7 months corrected and eating, eating, eating…

January 23, 2008 1 Comment »

I browse a number of websites for parents of premature babies, and the topic of “when should I start my premature baby on solids” comes up time and again. Some people believe you should go by corrected age, others feel that actual age is appropriate because prem babies are digesting milk from very soon after birth. However, regardless of which side you take, the fact remains that if your baby is not ready to eat, no amount of coaxing and saying “yum, yum!” is going to help.

When Talia was not thriving on just breast milk, I consulted the lactation consultants from the NICU, who suggested I start Talia on solids at 4 months corrected (7 months actual) rather than offer formula. What a joke! Talia was nowhere near ready to start, and my efforts only ended in frustration for me and bewilderment for for my baby. In contrast, she took to the formula like it was nectar of the gods.

Time passed, and every few days or so I would patiently offer up a spoonful of Farex. Perhaps if I’d tried it myself I might have realised how unlikely Talia was to ever show any interest in it. Her expressions of disgust said it all.

I lovingly cooked up pear, sweet potato and pumpkin, pureed it and froze it into ice cubes. I could sneak a smidgeon past her lips – but no more and no further. I expanded the repertoire to include apple, carrot and potato, and suddenly she would eat a cube, and I would think “yes, we are making progress”… but then she would reject the exact same fruit or vegetable the following day.

Somewhere around 6 months corrected (9 months actual) Talia started to accept about 1-2 cubes per day. I had a hit with pumpkin and avocado, figured out how to put peas and corn through the sieve and was starting to feel I was making progress, although it was hardly going to put any weight on her compared to the formula, and her tongue reflex was still strong, so I was spooning in food then having it pushed straight back out again, even when she seemed to enjoy the flavour.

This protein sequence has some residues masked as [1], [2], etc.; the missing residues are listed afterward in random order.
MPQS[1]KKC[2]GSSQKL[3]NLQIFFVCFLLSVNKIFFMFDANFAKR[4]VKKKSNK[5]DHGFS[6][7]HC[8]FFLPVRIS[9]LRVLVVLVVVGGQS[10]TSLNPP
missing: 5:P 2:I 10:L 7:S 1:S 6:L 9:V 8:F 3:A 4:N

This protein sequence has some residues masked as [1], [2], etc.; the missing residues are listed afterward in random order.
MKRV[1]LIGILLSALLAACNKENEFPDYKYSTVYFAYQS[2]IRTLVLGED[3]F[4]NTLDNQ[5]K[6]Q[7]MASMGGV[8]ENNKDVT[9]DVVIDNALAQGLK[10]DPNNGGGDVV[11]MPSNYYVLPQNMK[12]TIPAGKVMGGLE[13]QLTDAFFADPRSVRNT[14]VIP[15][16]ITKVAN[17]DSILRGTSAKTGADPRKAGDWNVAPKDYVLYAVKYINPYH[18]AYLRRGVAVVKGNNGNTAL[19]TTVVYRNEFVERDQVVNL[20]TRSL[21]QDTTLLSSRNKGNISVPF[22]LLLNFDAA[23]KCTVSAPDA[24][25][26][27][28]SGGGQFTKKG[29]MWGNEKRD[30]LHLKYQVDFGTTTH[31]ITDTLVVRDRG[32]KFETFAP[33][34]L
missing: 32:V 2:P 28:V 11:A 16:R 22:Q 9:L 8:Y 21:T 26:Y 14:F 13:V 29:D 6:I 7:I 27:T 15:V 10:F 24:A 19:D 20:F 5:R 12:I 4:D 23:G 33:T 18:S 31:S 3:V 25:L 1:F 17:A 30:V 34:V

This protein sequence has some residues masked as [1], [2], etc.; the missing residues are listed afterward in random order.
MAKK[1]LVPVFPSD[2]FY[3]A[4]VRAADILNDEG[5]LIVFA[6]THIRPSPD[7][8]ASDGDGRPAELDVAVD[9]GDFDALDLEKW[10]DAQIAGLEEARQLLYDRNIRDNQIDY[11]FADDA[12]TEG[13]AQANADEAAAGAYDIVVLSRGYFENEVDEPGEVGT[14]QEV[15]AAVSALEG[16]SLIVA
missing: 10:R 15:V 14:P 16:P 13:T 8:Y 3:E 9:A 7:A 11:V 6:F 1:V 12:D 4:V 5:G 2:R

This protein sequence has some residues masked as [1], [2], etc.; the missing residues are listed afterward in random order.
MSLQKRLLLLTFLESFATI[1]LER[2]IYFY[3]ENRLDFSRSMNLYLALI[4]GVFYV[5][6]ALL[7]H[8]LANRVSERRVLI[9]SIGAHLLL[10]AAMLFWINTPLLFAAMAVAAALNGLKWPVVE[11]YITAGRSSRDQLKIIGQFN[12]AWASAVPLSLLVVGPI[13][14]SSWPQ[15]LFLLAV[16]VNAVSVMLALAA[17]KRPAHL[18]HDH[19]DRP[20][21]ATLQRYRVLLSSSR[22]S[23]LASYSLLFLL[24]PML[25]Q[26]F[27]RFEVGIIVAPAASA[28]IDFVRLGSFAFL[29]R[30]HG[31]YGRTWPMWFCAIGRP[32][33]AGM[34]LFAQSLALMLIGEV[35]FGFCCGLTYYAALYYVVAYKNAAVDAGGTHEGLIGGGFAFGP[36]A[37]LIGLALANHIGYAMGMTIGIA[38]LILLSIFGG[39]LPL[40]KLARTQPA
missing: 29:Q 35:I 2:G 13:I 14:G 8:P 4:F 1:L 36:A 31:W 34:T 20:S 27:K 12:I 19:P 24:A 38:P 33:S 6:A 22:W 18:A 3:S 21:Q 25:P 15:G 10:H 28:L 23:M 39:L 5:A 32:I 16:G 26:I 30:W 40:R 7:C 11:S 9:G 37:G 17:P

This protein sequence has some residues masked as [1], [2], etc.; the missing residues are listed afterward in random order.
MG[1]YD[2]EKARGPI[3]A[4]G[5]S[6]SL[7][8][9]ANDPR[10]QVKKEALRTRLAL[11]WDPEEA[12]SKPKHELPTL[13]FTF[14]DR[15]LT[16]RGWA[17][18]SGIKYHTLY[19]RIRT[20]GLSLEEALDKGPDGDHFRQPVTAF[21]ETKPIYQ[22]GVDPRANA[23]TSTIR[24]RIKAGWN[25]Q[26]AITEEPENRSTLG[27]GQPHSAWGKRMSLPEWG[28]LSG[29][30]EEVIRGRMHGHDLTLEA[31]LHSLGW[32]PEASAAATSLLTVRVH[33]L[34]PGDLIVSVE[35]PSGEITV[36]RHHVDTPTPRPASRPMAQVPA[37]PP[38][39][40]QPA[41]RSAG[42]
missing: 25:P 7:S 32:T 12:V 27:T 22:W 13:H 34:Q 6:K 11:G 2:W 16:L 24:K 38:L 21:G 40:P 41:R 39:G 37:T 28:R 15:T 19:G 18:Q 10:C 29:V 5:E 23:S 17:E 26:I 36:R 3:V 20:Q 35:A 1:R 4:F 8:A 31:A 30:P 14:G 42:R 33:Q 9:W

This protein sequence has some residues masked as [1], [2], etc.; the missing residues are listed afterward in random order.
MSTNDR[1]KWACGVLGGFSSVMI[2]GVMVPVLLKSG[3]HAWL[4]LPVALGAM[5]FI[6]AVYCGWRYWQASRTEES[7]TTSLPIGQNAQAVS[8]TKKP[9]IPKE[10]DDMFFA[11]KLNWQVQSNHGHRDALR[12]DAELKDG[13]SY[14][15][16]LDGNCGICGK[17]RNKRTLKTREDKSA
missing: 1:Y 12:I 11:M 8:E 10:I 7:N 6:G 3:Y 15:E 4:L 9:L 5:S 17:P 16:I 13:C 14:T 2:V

Talia waves a spoon

Then, at almost 7 months, something clicked for Talia. Maybe it was when I started to blend more flavours, maybe it was the introduction of roast chicken or maybe it was just the way the planets were aligned, but suddenly she wanted MORE FOOD and she wanted it NOW.

In the last week, Talia has eaten 3 or 4 meals a day, including at least 2 with meat and veg. (She seems to prefer this to fruit, either mashed with milk, with farex or with yoghurt). She demands to be fed, and leans forward with mouth open to take the next spoonful. It goes in and it stays in – and the proof is in the pudding, so to speak. I had her weighed on Monday and she’d put on 405g in 2 weeks. Not bad for a baby who regularly put on only 30g/week on breastmilk.

I feel as if a difficult chapter of Talia’s journey – the section where I worried myself to the point of depression about her lack of weight gain – is finally over. At the same time, our breastfeeding routine has dropped down to one feed per day, first thing in the morning. Its days are numbered, and I feel a tinge of sadness that this part of our relationship will soon be over, but I am happier to let it go knowing that Talia is making progress in other areas.

One Comment

  1. Heidi Knowles February 1, 2008 at 9:02 am -

    I understand what you are going through. i have a 9 week premature baby girl who is now just over 8 montths old (6 months corrected) and seems to be torn between whether she wants breast or solids. Tiffany has 3 small melas per day with some breast feeds. i have found that since the inrtoduction of solids, her reflux has eased and i no longer need to worry so much about how much she throws up. I began to get very confused by “professionals” as my health nurse treated Tiffany as an 8 month old but, the pediatrician treats her as a 6 month old. i founf great comfort and support when i became a member of the australian breastfeeding association and the lil aussie prem website as i live in a rural area and do not have access to many premature baby support networks. Thankyou

Leave a Reply

Your email address will not be published. Required fields are marked *